An infant was killed yesterday when a small hatchback in which she was riding was rear-ended by a car driven by a man on a rain-slicked street in East Baltimore, city police said.
Moments after the crash at 11 a.m. on Erdman Avenue, witnesses said, the child's distraught mother carried the injured 5-month-old girl into the Garden Bar, where a patron and later a police officer administered cardiopulmonary resuscitation.
"The mother was screaming and the baby wasn't breathing," said Josh Evans, 34, who works nearby and helped carry the baby inside. Police said the infant suffered apparent head injuries.
Chrischele Williams was pronounced dead shortly before noon at Johns Hopkins Hospital. Police were interviewing the drivers of both cars, but did not file charges yesterday. Police said the state's attorney's office will review the case, as is standard in fatal car accidents.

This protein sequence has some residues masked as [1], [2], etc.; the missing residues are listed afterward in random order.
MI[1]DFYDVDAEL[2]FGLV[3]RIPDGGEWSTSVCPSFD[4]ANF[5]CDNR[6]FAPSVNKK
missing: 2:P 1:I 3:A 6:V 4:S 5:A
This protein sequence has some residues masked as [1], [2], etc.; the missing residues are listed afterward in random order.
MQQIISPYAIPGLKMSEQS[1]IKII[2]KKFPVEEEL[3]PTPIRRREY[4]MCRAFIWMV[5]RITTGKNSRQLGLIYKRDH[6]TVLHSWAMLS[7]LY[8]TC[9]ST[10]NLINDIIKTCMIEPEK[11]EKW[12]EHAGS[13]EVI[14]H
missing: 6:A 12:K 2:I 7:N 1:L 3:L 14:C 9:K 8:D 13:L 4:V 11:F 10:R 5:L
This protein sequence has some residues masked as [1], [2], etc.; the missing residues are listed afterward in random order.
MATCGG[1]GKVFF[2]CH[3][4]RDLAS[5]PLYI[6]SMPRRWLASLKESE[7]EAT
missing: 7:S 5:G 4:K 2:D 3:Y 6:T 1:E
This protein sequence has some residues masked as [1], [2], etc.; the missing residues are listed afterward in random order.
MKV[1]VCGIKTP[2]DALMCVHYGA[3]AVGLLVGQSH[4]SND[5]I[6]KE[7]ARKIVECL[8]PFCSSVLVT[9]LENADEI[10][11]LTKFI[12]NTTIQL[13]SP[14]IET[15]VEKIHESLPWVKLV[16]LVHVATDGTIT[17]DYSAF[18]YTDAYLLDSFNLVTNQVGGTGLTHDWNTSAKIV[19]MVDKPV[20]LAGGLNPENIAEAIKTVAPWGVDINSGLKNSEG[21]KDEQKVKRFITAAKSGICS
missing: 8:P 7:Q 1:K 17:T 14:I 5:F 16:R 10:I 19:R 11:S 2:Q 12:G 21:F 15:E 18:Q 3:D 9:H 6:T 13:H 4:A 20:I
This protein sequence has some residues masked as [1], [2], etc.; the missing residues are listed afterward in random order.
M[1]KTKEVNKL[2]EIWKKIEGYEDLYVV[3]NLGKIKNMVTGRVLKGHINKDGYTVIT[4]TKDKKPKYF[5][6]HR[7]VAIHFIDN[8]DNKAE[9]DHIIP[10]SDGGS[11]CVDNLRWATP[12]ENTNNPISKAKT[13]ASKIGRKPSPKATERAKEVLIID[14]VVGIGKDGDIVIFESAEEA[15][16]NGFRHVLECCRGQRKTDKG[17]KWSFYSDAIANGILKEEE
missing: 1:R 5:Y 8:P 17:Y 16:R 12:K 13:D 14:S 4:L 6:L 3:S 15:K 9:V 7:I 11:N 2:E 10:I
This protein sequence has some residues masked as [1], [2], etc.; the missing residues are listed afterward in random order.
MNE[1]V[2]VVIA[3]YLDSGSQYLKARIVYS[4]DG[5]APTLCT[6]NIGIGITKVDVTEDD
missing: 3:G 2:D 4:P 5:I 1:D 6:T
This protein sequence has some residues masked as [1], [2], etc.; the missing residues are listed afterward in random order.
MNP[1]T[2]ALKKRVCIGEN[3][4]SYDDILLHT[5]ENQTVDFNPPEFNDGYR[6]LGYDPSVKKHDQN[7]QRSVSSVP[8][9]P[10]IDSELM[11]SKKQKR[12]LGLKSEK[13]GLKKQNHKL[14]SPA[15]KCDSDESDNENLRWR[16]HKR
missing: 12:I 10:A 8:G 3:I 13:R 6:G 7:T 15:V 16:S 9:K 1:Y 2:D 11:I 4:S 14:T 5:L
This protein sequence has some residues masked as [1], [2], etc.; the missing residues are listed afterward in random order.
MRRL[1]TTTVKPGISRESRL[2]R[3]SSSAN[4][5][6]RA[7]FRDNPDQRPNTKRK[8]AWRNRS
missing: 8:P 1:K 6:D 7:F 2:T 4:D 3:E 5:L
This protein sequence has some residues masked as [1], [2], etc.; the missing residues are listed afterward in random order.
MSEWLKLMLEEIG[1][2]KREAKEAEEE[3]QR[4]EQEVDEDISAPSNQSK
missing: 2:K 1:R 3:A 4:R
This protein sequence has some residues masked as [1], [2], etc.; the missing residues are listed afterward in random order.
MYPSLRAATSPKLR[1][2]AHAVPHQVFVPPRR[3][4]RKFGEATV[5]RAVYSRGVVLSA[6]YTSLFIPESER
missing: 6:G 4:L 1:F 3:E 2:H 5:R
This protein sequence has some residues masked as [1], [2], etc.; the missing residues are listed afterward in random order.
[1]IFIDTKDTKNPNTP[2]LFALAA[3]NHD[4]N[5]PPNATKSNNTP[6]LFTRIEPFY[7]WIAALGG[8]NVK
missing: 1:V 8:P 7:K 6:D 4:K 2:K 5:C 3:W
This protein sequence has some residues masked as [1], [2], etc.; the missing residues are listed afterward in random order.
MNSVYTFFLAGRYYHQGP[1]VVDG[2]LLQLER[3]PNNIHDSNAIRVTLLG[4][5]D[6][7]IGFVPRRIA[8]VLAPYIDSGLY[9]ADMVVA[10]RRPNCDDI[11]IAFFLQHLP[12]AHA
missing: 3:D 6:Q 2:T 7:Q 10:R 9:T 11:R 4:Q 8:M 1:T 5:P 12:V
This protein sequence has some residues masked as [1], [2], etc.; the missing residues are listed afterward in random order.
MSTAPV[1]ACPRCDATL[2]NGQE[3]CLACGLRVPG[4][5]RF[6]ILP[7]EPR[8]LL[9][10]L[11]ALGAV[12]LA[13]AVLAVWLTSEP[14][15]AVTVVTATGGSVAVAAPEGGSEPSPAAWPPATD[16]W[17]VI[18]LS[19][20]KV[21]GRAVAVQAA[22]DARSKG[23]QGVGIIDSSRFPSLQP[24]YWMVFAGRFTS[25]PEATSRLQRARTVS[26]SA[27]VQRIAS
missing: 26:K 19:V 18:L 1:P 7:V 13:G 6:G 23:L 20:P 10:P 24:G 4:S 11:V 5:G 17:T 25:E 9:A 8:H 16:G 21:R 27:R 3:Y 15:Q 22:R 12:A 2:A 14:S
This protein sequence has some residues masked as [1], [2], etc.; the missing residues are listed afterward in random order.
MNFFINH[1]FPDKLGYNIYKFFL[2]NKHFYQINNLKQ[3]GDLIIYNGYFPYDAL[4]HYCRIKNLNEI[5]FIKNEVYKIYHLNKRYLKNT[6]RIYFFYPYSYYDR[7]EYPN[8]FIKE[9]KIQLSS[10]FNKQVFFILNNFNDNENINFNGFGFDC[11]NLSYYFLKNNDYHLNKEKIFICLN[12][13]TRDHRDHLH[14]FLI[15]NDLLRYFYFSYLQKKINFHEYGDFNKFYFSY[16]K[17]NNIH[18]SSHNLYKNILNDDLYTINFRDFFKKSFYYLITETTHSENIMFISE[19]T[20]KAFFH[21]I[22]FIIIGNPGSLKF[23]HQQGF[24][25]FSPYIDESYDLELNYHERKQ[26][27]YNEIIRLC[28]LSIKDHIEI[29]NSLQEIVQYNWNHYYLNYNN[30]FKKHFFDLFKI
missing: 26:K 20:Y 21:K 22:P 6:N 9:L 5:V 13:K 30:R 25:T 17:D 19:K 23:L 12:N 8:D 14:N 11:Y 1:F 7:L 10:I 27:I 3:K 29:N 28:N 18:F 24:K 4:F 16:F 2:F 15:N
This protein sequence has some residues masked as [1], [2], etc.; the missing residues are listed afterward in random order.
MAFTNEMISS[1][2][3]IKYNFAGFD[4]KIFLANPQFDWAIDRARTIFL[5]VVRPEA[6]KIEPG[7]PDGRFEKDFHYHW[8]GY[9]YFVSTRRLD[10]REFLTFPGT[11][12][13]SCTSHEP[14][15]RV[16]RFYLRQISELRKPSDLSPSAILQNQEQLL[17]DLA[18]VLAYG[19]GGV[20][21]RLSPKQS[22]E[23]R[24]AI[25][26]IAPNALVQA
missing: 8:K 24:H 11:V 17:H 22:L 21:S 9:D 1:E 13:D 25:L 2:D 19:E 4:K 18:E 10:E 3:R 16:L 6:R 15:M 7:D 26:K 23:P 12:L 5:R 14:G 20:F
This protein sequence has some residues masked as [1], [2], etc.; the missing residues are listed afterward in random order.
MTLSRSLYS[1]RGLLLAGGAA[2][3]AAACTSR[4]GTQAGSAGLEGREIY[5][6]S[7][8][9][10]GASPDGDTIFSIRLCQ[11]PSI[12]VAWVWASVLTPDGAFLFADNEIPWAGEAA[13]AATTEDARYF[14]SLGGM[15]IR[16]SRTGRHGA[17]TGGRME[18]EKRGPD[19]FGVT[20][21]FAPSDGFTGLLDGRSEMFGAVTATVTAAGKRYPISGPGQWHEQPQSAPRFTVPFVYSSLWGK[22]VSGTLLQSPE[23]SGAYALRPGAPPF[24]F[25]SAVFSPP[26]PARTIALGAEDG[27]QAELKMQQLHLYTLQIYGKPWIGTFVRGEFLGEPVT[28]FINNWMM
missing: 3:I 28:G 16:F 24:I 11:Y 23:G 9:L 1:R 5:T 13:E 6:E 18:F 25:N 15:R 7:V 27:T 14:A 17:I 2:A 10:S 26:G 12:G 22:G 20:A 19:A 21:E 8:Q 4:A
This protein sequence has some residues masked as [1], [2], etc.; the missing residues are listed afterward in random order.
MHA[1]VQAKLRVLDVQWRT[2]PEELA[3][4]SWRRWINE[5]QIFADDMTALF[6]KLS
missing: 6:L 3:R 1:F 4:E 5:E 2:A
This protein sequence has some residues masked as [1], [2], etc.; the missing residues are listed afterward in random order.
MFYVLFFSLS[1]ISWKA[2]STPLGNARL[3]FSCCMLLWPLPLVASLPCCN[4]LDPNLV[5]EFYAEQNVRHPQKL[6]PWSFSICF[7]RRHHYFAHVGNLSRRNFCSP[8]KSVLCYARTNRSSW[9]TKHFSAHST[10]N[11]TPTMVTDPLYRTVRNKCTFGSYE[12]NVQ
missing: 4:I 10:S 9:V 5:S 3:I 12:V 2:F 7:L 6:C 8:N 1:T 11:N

Residents and area workers who gathered at the crash site complained of accidents on Erdman Avenue, which borders an industrial area on one side and houses on another. The speed limit is 35 mph, but many said the wide road with few traffic lights encourages speeding.
"It's like a raceway up and down here," Evans said.
Maj. Arthur Smith, commander of the Northeastern Police District, said he has more problems with accidents in other areas. He said Erdman Avenue "is not a hot spot traffic-wise," but he said he might order increased patrols to catch speeders and red-light runners.
Police identified the infant's mother as Michele Tyler Williams, 27, of the 1200 block of N. Potomac St., less than a half-mile from the accident scene. She was not injured.
Investigators said Williams' car was stopped at a red light -- heading west -- on Erdman Avenue at North Macon Street.
Agent Angelique Cook-Hayes, a police spokeswoman, said a white 1990 Oldsmobile sedan driven by Herbert Anderson, 85, of the 1400 block of N. Bond St. slammed into the back of the 1990 Geo Metro, causing it to spin around. The Oldsmobile came to a stop about 200 feet west of the crash.
Cook-Hayes said the infant was in a child seat.
As officers took measurements and photos of the scene, Anderson sat in the passenger seat of his car, unaware that an infant had died. He said he couldn't stop because of the rain.
Pub Date: 4/02/99